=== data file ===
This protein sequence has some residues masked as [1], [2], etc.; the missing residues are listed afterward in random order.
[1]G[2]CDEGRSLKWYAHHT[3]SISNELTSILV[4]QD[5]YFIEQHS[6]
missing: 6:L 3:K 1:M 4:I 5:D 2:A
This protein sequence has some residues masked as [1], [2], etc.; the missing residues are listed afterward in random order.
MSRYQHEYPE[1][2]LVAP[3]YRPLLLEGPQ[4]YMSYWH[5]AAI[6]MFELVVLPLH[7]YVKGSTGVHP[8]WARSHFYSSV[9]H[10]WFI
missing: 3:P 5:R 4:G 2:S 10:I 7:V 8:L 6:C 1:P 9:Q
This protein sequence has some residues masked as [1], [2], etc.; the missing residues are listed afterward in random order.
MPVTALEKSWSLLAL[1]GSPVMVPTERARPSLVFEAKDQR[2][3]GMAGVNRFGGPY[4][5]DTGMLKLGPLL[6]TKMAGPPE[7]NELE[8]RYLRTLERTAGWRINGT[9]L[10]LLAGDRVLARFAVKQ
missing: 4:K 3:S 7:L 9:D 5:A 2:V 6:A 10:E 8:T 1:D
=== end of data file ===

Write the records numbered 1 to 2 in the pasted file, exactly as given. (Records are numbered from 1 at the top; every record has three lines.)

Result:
This protein sequence has some residues masked as [1], [2], etc.; the missing residues are listed afterward in random order.
[1]G[2]CDEGRSLKWYAHHT[3]SISNELTSILV[4]QD[5]YFIEQHS[6]
missing: 6:L 3:K 1:M 4:I 5:D 2:A
This protein sequence has some residues masked as [1], [2], etc.; the missing residues are listed afterward in random order.
MSRYQHEYPE[1][2]LVAP[3]YRPLLLEGPQ[4]YMSYWH[5]AAI[6]MFELVVLPLH[7]YVKGSTGVHP[8]WARSHFYSSV[9]H[10]WFI
missing: 3:P 5:R 4:G 2:S 10:I 7:V 8:L 6:C 1:P 9:Q